It was built during the Eastern Han dynasty who had established their capital city in Luoyang. In fact, it is the first Buddhist temple ever to have been built on Chinese soil in 68 A.D., which has become a magical figure from that day on for the Chinese Buddhists. However, it has been destroyed several times over history and, in fact, the halls which are visited nowadays are actually much more modern reconstructions, from the Ming and Qing dynasties, or even from the last decade.
It is located at about eleven kilometers from Luoyang, and its name, according to the legend, comes from when a civil servant sent by emperor Mingdi to find out what was that religion from India that everyone was starting to talk about in China, came back to Luoyang with two Hindi monks and two white horses which were carrying Buddhist scriptures and some statues. At the entrance of the Temple there are two white stone horses. And in the indoor courtyard, Kanyapamatanga and Zhufalan are buried, two monks from India who made a great effort in spreading Buddhism.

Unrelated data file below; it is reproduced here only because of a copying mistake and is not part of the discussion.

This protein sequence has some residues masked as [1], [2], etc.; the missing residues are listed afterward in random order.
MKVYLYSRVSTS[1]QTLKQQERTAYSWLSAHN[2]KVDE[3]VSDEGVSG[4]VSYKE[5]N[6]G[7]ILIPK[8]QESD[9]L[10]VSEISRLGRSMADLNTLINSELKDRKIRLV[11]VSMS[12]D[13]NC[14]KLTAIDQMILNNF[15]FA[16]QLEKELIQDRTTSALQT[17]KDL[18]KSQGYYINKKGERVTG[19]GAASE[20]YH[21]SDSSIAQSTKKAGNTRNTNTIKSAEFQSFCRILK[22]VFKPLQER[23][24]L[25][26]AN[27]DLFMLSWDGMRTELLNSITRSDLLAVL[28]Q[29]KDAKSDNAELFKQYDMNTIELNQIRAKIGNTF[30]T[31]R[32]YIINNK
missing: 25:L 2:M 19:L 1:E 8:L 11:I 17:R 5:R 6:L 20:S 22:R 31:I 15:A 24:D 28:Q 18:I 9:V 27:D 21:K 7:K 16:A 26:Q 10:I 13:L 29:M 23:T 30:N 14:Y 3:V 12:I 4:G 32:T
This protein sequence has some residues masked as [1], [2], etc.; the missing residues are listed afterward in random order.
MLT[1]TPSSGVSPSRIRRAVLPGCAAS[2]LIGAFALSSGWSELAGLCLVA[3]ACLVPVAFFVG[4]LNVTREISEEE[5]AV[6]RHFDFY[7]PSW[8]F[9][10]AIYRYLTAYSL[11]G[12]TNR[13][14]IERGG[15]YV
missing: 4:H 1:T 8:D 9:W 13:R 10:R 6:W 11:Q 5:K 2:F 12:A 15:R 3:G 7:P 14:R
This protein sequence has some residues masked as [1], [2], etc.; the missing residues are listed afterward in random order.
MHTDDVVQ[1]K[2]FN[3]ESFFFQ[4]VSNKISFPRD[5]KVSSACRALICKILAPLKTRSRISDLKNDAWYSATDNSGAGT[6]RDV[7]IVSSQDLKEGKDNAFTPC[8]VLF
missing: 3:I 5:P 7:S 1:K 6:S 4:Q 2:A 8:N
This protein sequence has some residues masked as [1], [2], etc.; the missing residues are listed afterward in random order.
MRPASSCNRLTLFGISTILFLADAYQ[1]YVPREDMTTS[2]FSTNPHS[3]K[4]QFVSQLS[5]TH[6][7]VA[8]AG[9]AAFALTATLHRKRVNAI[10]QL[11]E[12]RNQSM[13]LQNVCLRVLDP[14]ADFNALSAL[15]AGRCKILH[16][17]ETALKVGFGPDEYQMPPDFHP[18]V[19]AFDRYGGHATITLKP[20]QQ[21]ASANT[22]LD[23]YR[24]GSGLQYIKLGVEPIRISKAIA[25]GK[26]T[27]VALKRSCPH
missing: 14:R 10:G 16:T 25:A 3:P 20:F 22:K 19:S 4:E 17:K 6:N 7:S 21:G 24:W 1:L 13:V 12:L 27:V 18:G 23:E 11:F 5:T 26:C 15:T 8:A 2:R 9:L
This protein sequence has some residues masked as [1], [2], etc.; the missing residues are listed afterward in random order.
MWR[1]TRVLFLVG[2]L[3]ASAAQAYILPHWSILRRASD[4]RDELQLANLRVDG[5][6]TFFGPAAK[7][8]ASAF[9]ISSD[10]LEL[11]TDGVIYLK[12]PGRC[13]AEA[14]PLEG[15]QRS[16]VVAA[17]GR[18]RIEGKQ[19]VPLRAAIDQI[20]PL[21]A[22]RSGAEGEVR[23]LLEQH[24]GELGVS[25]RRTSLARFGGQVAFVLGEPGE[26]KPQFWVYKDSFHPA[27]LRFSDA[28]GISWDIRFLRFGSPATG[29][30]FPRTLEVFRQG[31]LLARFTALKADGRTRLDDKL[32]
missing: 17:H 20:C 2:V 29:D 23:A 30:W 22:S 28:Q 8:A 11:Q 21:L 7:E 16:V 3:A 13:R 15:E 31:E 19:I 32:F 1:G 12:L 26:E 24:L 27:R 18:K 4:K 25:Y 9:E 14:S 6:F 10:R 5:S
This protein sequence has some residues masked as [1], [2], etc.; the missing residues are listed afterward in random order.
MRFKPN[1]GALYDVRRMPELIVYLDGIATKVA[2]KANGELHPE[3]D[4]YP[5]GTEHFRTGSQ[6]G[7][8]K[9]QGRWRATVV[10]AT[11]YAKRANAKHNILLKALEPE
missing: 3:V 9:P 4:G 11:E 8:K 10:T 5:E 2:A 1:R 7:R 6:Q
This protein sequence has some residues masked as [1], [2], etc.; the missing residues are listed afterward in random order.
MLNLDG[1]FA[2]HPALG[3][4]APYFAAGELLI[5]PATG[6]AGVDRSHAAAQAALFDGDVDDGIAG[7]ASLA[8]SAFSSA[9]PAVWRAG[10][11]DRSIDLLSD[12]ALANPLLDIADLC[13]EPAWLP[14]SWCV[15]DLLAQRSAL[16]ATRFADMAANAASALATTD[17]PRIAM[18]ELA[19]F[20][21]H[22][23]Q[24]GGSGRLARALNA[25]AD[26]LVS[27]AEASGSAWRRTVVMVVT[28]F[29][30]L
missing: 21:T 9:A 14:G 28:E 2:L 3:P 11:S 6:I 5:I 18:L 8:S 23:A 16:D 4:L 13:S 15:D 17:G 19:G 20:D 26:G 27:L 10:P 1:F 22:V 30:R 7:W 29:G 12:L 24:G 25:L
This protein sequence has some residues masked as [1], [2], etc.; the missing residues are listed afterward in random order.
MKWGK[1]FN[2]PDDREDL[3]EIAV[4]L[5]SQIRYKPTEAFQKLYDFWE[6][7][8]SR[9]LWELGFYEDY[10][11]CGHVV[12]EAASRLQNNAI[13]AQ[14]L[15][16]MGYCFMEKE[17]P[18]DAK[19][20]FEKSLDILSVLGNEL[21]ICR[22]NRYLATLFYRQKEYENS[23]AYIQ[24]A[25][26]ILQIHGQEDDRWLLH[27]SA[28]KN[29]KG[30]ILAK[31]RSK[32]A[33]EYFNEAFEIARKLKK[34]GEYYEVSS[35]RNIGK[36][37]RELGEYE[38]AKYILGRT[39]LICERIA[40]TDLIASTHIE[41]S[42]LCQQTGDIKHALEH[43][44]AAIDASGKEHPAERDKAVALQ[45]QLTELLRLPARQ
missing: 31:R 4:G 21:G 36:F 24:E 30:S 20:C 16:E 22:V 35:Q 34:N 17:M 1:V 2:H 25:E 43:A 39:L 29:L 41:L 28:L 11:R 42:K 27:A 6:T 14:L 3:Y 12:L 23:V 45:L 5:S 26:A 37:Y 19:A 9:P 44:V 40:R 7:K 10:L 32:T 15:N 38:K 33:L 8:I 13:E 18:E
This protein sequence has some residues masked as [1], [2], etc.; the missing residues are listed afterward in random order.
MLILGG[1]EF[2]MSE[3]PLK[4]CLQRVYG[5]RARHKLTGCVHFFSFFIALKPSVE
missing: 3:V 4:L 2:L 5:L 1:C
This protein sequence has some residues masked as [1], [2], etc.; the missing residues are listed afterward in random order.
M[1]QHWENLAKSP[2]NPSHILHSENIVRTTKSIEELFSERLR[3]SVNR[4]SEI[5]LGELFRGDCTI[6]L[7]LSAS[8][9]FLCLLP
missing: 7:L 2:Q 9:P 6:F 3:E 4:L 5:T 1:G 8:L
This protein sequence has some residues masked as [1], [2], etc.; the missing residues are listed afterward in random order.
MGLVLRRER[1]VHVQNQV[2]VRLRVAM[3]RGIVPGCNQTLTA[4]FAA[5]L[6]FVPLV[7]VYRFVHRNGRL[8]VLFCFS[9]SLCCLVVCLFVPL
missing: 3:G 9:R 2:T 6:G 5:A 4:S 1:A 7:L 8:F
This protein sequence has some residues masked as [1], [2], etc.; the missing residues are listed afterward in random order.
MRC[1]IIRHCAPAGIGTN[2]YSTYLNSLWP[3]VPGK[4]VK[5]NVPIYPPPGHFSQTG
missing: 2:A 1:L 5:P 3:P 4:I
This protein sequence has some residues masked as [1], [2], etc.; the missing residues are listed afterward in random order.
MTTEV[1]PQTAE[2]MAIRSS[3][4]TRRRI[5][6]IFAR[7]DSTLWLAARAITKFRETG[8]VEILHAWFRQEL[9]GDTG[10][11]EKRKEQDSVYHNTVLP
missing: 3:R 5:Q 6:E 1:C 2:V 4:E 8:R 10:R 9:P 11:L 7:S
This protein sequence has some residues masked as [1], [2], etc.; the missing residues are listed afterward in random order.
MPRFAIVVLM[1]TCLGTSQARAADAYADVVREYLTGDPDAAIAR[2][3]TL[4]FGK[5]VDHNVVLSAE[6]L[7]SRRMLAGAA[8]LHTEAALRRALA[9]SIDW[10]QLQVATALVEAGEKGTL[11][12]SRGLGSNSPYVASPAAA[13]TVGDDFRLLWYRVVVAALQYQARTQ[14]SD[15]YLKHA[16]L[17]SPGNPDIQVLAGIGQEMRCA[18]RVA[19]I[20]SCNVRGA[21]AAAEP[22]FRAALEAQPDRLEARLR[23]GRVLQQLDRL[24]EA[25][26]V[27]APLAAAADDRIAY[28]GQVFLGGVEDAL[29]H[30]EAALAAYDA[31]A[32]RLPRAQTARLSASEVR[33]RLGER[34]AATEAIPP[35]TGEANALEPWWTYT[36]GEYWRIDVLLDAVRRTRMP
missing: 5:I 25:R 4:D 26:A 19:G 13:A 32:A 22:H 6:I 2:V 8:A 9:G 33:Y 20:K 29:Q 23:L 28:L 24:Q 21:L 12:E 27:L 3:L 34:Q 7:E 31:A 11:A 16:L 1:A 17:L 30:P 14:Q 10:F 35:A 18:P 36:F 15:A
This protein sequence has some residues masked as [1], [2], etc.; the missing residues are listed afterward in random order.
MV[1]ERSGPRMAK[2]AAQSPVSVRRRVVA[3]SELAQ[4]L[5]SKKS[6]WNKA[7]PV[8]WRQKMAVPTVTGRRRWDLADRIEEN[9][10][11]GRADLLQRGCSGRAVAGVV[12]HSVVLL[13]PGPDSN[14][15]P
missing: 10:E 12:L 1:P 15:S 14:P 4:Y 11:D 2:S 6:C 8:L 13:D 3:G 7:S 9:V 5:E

The Temple follows the traditional structure of Chinese religious constructions. Due to the political changes which have taken place over recent years, some of its side halls, reconstructed recently, are more interesting than the main halls. Among them there is an outstanding lying jade Buddha which is located towards the right of the main halls.
At about 500 meters away from the temple and once you have gone past a nuns monastery built in the 90s, you will find the Qigongta Pagoda, and even though it is a simple construction it is very ancient, as it was built during the Tang dynasty.